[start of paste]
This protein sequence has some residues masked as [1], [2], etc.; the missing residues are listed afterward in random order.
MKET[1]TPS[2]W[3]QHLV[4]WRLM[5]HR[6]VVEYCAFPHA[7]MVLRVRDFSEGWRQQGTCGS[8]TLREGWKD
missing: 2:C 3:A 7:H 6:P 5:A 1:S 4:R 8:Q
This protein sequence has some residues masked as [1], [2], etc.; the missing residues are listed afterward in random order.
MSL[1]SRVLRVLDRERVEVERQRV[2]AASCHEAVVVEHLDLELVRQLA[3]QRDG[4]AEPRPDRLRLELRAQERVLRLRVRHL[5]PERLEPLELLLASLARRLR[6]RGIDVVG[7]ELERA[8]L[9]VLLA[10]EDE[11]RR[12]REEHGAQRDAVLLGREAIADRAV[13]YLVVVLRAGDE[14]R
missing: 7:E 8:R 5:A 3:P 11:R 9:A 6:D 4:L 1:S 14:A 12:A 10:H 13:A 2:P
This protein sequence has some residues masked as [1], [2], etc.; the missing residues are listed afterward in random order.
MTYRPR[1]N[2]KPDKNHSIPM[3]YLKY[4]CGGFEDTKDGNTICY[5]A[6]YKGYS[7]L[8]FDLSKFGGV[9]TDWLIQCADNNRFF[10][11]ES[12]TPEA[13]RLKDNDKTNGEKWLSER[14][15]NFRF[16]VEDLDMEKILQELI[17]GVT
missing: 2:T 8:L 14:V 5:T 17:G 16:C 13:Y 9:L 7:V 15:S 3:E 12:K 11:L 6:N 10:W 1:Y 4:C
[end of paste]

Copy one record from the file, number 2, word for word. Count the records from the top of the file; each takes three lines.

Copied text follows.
This protein sequence has some residues masked as [1], [2], etc.; the missing residues are listed afterward in random order.
MSL[1]SRVLRVLDRERVEVERQRV[2]AASCHEAVVVEHLDLELVRQLA[3]QRDG[4]AEPRPDRLRLELRAQERVLRLRVRHL[5]PERLEPLELLLASLARRLR[6]RGIDVVG[7]ELERA[8]L[9]VLLA[10]EDE[11]RR[12]REEHGAQRDAVLLGREAIADRAV[13]YLVVVLRAGDE[14]R
missing: 7:E 8:R 5:A 3:P 11:R 9:A 6:D 4:L 1:S 14:A 12:A 10:H 13:A 2:P